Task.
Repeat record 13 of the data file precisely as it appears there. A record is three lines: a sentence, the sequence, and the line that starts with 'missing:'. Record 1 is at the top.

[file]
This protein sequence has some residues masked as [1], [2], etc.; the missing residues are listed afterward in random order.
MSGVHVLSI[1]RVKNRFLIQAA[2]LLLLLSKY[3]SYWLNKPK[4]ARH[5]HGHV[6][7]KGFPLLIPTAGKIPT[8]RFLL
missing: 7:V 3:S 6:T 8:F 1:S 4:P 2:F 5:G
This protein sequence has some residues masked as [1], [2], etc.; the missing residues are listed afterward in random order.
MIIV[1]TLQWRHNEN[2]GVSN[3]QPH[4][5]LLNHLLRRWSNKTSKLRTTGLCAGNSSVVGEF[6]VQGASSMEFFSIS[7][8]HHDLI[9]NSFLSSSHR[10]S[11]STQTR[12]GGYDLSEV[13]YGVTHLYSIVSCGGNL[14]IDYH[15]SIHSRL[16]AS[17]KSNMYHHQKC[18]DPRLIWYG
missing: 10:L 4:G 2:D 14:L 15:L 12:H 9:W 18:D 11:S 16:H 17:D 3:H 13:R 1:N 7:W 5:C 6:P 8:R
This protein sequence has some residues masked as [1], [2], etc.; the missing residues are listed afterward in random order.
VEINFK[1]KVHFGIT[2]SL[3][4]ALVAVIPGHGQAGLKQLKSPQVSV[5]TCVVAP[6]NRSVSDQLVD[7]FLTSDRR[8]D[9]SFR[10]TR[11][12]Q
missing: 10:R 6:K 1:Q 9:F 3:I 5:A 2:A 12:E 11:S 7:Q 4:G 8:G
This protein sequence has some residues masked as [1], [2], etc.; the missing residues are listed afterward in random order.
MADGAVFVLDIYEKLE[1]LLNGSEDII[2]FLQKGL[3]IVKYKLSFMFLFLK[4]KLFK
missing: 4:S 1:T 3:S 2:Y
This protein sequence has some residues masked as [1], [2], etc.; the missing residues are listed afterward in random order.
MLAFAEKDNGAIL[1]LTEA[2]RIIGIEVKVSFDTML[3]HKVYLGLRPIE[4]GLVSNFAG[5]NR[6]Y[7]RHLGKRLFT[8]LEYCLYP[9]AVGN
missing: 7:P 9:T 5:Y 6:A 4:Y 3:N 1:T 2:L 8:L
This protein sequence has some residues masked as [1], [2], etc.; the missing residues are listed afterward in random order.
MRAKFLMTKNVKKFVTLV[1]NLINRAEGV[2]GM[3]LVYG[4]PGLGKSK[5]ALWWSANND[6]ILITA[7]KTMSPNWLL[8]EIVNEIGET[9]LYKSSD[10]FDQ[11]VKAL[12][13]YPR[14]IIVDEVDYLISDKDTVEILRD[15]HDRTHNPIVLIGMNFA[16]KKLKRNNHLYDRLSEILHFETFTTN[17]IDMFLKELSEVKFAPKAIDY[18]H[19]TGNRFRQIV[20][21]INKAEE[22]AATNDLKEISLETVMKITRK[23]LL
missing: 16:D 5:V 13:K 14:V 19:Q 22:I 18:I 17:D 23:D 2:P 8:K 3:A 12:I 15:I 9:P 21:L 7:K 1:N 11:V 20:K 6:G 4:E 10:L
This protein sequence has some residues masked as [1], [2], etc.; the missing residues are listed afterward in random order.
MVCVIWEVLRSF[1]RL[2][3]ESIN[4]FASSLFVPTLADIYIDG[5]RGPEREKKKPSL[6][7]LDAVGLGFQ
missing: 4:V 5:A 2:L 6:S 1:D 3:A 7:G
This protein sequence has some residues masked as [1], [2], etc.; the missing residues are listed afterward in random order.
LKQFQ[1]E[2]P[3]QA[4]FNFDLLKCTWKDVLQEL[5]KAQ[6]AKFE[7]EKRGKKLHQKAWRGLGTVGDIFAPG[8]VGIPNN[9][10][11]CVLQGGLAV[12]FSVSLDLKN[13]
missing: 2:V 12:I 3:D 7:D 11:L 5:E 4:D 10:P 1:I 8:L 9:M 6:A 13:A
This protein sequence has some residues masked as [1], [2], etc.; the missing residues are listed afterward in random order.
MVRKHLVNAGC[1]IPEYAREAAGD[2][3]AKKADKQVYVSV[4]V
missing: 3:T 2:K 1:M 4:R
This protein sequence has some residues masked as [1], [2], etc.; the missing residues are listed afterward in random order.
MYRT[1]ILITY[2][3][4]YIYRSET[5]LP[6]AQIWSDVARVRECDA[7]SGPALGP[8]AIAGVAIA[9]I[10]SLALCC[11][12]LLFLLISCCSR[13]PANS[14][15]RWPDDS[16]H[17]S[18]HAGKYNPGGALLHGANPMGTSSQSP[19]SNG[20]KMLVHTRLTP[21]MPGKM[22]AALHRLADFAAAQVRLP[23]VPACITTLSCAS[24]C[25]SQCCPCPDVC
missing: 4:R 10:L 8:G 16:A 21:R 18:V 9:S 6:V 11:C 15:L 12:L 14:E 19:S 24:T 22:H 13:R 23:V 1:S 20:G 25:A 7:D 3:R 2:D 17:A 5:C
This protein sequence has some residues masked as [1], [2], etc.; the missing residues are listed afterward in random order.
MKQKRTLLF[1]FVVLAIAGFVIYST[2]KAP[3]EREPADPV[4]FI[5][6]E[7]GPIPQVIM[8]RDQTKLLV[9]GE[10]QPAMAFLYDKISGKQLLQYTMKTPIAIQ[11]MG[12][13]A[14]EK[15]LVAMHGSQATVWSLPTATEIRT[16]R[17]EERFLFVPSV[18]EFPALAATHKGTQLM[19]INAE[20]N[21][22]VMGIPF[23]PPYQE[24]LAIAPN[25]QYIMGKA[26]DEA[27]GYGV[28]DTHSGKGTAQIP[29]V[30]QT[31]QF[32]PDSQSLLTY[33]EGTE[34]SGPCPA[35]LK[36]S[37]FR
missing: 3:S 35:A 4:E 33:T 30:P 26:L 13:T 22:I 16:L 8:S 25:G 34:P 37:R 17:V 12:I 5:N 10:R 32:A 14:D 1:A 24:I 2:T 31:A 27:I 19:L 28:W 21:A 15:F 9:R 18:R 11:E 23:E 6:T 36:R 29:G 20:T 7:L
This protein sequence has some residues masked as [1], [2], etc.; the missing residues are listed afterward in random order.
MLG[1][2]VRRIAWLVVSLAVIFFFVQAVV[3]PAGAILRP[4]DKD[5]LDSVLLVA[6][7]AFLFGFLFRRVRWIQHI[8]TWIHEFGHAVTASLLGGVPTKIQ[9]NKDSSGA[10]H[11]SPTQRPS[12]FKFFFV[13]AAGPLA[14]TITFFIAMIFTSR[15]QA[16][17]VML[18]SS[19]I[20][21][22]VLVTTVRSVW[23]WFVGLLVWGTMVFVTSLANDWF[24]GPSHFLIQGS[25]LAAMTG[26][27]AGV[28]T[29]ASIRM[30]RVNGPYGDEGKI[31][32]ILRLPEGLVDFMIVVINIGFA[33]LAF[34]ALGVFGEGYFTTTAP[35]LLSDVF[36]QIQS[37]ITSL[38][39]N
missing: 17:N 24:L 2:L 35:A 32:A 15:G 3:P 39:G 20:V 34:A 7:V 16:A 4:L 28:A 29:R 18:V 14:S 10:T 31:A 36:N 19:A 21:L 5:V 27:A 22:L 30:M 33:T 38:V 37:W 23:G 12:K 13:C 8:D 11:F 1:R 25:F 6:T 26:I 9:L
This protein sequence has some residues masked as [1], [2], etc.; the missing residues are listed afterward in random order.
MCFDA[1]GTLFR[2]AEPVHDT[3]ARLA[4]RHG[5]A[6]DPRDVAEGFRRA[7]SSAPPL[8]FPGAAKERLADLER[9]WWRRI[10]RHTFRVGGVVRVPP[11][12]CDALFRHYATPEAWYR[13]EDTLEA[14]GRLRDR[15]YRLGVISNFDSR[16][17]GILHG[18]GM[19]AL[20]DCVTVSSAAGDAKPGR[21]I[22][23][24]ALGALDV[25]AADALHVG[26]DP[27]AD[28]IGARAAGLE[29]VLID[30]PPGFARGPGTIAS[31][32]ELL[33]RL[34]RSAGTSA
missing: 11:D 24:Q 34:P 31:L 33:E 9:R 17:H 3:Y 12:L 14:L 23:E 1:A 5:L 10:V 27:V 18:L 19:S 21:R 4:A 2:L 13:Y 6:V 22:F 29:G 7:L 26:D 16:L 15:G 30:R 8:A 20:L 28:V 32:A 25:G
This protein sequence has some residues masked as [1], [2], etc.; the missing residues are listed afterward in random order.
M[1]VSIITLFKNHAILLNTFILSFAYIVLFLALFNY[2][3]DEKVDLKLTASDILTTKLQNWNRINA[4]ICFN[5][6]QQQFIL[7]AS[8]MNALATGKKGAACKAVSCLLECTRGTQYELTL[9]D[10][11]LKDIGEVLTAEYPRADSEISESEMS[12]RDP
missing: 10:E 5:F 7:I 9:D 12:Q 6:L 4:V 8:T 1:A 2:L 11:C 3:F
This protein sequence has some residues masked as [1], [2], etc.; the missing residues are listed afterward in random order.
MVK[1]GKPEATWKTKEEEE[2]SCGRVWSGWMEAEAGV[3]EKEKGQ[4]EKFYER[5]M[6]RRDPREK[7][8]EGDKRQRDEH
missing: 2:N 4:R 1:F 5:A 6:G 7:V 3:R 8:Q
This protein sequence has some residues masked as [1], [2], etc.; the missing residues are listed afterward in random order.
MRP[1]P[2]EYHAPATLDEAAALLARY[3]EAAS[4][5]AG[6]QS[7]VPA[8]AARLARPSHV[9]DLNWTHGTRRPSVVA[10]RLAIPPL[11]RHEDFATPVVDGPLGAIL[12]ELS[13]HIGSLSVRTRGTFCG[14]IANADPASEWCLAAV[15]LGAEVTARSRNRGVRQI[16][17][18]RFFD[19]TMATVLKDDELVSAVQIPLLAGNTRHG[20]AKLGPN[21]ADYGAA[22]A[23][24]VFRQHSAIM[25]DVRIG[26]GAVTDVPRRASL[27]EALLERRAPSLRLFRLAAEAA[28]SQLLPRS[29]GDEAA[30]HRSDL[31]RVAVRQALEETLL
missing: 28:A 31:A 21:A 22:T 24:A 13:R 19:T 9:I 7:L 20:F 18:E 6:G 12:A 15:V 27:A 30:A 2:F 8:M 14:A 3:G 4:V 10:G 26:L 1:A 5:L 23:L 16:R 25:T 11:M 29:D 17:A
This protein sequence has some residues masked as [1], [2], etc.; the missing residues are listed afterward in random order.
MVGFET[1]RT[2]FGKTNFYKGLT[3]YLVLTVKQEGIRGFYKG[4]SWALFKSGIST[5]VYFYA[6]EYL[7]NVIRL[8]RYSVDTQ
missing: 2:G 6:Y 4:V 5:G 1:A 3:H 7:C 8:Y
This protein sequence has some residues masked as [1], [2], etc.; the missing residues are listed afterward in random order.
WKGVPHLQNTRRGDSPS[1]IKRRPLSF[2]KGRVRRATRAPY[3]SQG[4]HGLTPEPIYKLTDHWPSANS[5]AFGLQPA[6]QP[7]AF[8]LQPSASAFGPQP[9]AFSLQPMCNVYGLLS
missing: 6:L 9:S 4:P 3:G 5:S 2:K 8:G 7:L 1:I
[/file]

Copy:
This protein sequence has some residues masked as [1], [2], etc.; the missing residues are listed afterward in random order.
MCFDA[1]GTLFR[2]AEPVHDT[3]ARLA[4]RHG[5]A[6]DPRDVAEGFRRA[7]SSAPPL[8]FPGAAKERLADLER[9]WWRRI[10]RHTFRVGGVVRVPP[11][12]CDALFRHYATPEAWYR[13]EDTLEA[14]GRLRDR[15]YRLGVISNFDSR[16][17]GILHG[18]GM[19]AL[20]DCVTVSSAAGDAKPGR[21]I[22][23][24]ALGALDV[25]AADALHVG[26]DP[27]AD[28]IGARAAGLE[29]VLID[30]PPGFARGPGTIAS[31][32]ELL[33]RL[34]RSAGTSA
missing: 11:D 24:Q 34:P 31:L 33:E 9:R 17:H 3:Y 12:L 14:L 23:E 1:A 5:L 10:V 27:V 18:L 19:S 21:R 4:A 2:L 13:Y 6:V 22:F 29:G 7:L 26:D 16:L 15:G 30:R 8:A 20:L 28:V 32:A 25:G